According to Socialnomics, more people around the world own an internet enabled device than a toothbrush. Our data is being gathered, stored, and processed at an alarming rate. Alphabet (Google’s parent company), Amazon, Apple, Facebook and Microsoft are the most valuable companies in the world. They have turned our data into a valuable commodity and are getting richer and more powerful off the back of what we feed them, for free, on a daily basis. We live in a world where few of us want to give up the ability to use Google’s search engine, Amazon’s one-day delivery or Facebook’s newsfeed, but at what cost to us? We decided that we should have an inspiration session in order to help us better understand the topic. This is a link to the reading list we pulled together: Inspiration Session - Data. The New Gold Rush?

Our inspiration session lead to really interesting conversation.  Here is a quick summary of some of our thinking:

  • People don’t always think about their future-self and share data both consciously and unconsciously which could come back to haunt them later on. Today, this might lead to you being turned down for a dream job because of a remark you made on twitter 10 years ago. Tomorrow, as AI algorithms make more and more decisions about our life, the implications could be much harder hitting.

  • When it’s brought to our attention we become very aware of how powerful our data can be, but when we aren't thinking about it . . .  we just aren't thinking about it.

  • Data can be a force for good, but in the wrong hands, the implications are great.

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These implications don’t only weight large on individuals. No matter what sector they operate in, organisations can no longer afford not to take data seriously. Increasingly, the way organisations gather, store and use data will be critical to their success. Whilst moral and ethical issues loom large, an organisation's ability to integrate the data they hold and make decisions based upon it will mark them out. Organisations like Facebook and Google already understand that data is a valuable asset and other private and public sector organisations are also starting to realise that data has the power to make or break them.

The question for individuals is now - How much is your data worth to you?  In the Gilded Age 2.0, a laissez-faire attitude toward data has encouraged a new class of robber barons to arise. The trust we have in the organisations with whom we transact is becoming increasingly important in relation to the decisions we make, yet 39% of us leave our devices unprotected.  Whether we are comfortable with it or not, the truth is the choice over whether we share our data or not has been eroded to the point where it is now better to think in terms of how well we do it, rather than should we do it at all.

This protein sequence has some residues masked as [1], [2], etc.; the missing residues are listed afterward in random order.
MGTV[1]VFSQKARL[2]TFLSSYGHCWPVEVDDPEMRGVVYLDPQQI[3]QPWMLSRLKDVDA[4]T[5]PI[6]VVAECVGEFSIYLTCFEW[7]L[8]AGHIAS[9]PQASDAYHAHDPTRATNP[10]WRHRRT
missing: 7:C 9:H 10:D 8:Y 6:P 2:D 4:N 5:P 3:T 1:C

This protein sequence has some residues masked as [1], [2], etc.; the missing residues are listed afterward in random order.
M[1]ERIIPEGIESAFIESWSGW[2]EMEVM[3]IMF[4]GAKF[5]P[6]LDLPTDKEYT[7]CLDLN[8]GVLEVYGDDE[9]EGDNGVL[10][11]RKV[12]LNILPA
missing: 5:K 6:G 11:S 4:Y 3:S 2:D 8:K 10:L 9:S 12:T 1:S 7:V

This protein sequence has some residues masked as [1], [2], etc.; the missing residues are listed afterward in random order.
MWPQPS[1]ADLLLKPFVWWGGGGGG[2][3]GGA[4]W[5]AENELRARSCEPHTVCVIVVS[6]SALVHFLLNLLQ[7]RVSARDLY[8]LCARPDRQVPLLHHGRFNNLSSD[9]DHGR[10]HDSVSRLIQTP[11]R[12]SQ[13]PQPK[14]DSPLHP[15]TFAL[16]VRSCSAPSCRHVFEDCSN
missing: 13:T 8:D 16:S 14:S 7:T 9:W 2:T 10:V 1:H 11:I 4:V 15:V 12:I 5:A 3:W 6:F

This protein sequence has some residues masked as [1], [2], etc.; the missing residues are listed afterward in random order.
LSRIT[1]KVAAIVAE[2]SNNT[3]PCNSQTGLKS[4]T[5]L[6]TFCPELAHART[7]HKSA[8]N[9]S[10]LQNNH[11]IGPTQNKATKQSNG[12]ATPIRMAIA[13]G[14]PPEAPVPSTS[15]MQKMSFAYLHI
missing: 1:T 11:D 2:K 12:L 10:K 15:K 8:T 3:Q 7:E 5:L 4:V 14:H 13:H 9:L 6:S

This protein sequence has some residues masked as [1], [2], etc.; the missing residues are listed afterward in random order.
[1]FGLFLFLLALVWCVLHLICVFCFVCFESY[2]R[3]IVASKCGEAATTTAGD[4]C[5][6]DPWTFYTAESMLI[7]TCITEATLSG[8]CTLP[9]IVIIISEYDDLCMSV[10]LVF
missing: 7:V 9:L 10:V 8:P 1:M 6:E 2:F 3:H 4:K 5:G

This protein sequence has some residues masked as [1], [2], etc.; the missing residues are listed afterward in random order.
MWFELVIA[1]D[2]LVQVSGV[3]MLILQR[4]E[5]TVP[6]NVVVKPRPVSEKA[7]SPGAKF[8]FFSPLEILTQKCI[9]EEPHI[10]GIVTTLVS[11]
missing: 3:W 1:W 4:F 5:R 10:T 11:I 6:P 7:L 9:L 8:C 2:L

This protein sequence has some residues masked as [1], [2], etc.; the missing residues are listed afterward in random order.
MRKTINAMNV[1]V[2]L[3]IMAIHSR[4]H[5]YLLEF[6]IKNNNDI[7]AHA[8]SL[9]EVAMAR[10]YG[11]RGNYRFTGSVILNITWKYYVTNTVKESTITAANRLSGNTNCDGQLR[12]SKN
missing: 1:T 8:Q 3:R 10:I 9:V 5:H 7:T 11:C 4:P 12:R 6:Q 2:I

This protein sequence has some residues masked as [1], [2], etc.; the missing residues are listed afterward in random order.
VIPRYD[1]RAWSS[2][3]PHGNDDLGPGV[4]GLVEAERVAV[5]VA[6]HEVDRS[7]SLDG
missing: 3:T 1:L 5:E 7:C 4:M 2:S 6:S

But will data ever fully replace human intuition? Predictions are relatively easy to make, but people are complicated. Perhaps the future will be more about augmented intelligence than artificial intelligence. Organisations like IDEO believe that data-driven intelligence will soon be embedded in nearly everything, extending the capabilities of humans in a way that feels natural, rather than deferring all decision making responsibility to bots themselves. It’s heartening that whilst we here at Bromford Lab are starting to explore how we blend human centred design and innovation with data and business intelligence, large well established (and respected) organisations like IDEO are also investing in data by bringing organisations such as Datascope in-house.

During our conversation today we found that it is easy to imagine dystopian futures where drones patrol our streets using facial recognition to impose order and ’intelligent’ billboards bother us with personalised ads as we walk through shopping centres. But we should also focus on the great benefits that sharing our data can bring; from improved health services through to better-connected cities, the benefits are many.

Data can no doubt be a force for good, but the question is can we trust ourselves to do the right things with the intelligence it brings?

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